In Indonesia the land is very fertile and there is food literally growing everywhere. One of my favourites was the tallow plant which grew along the road near our house. My little maid and I would go for a walk then when I saw that the tallow plant was ready, we’d grab a few of the plants and run all the way home. The farmers (or people were cultivating the crops and were waiting for the plants to be ready to sell at the market would see and chase us home but we were so quick! The farmers would then knock on our doors ask)ing to be paid for what we’d stolen. The other servants would get upset with me, “Miss! You are making people angry! Why don’t you just ask us to buy this for you at the market?”

I'm jotting down a family story every day over the month of March for #b03, click here to catch up on the stories I've shared so far.

Sunday, March 18, 2012

Story 12: [White] Australia

What my mother told me:

I arrived in Melbourne in 1973 and lived with an Australian family. I remember walking through Shoppingtown with the family and people were looking at me. The father reached out and grabbed my hand in solidarity. I appreciated his sentiment but I was 15 and I thought “oh god, does it look worse that this old white man is holding my hand?”

I'm jotting down a family story every day over the month of March for #b03click here to catch up on the stories I've shared so far.

Thursday, March 15, 2012


No family story today. I had an amazing day where I felt engaged with my colleagues after 2.5 days of Enneagram exploration; covered a beautiful fashion show where I got to meet some great new people and see one of my besties whom I haven't seen in TOO LONG; overcame a fear and photographed a writer I admire; dined at a favourite place where I meant to make space to reflect on things but instead got drawn into some wonderful conversations with those around me; got home to work only to find that we've a blackout and no wireless. So I'm going to sit here in the dark and bask in the glow of a fine day in my life. Hope yours has been a great one too!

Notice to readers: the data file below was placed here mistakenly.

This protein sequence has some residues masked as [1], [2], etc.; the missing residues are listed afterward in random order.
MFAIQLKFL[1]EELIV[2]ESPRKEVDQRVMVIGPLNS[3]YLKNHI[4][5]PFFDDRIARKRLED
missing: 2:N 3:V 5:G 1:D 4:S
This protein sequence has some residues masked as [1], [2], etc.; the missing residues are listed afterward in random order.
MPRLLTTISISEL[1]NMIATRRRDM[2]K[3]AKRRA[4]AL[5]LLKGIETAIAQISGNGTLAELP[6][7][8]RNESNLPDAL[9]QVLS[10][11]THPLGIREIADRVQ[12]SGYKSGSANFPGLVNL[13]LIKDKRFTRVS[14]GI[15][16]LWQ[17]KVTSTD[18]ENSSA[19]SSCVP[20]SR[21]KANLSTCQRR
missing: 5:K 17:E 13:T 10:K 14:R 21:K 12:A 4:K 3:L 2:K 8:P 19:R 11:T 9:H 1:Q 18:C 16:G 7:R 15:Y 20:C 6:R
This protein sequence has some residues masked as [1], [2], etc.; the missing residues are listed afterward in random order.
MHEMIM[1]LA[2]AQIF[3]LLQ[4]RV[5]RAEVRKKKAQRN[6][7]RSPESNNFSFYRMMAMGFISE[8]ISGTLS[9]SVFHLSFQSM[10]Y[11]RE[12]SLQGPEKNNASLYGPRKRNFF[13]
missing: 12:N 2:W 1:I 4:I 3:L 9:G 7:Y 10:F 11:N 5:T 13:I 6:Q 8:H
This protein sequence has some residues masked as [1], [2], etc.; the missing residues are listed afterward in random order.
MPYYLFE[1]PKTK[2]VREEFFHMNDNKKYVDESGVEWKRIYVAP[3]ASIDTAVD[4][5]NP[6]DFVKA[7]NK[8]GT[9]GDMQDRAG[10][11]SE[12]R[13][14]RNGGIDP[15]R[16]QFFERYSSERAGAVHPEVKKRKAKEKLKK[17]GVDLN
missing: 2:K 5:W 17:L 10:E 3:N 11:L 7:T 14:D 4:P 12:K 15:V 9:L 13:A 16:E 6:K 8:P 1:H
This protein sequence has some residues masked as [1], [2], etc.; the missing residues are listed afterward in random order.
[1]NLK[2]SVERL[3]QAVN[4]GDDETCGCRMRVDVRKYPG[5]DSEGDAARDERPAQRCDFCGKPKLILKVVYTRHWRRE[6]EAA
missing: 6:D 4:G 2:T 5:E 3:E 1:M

Wednesday, March 14, 2012

Story 11: the basic solution

What my parents told me:

They closed down our schools. We had been going to the schools for ethnic Chinese. They closed down the Chinese newspapers and made all chinese change their names to Indonesian ones. Our old schools were turned into jails and people we knew were imprisoned there. There was this old guy we knew, we used to joke about how skinny he was and how plump his wife was. I think he had been a writer for the Chinese newspaper. When we walked by the old school which they had all walled up; sometimes we'd throw a banana peel over the wall and you could hear the prisoners scuffling for it but at least that meant they were still alive. They eventually released the skinny man but his wife had died in the meantime.

I'm jotting down a family story every day over the month of March for #b03click here to catch up on the stories I've shared so far.

Tuesday, March 13, 2012

Reflecting on the family story project

This business of jotting down a family story every day for the month of March for  #b03 is tricky business! I'm currently pretty busy with my day job, covering fashion week and riding my bike in the moomba parade. And as quickly as I try to jot down a story, ideally within a 15minute block, I spend countless moments thereafter reflecting on the story- how it was told to me, the emotions expressed by the sharer, how the story made me feel at the time and how I feel about the story today.

The first story was told to me when I was doing a year 7 project on heroes and I decided I wanted to write about my great-grandmother. It was a story my mother retold to me over the years as an example of why it's important to be financially independent and perspective: things aren't always as bad as you might think they are... 

My parents told me the story of how they fell in love when we were having breakfast in Paris. Yup. I'd been backpacking through Europe about the same time my parents were taking a cruise in the area and we managed to meet up in Paris, the city of love. I cannot tell you what a special time it was hanging out in Paris with my parents. I crashed my parents cute hotel room by sleeping on a single bed they hired for me. Dad snores so I had to wear ear plugs in order to be able to sleep. During the day, I showed them my Paris- Montmartre and we climbed the steps to Sacre Coeur and attended Mass. 

So on this gorgeous trip that was getting quite ludicrously so, I was being corny when I asked, "so how did you two fall in love?"

and the rest is history !

Monday, March 12, 2012

Moomba 2012

A break from the family story for the latest installment of random shit, Chez!

My friend Lara McPherson ropes me into some pretty random shit. Six weeks after we first met through Twitter, we found ourselves living on display at the State of Design Festival to launch what is now The Ace Fantastics!

Lara is one of the organisers of Melbourne Tweed Ride and the fashion runway at Melbourne Bike Festival. Both groups were invited to be in the 2012 Moomba parade, so off we went!

Dress Rehearsal
Friends know not to call me before 11am on a weekend as I'm usually catching up on sleep I've missed out on during the week. Nonetheless I received a wake-up call at 9.30am one morning to remind (more like TELL!) me that we had dress rehearsal! Despite cursing on my rushed ride over, being greeted by gorgeously costumed singing and dancing kids cheered me up immensely and made me very excited for what lay ahead!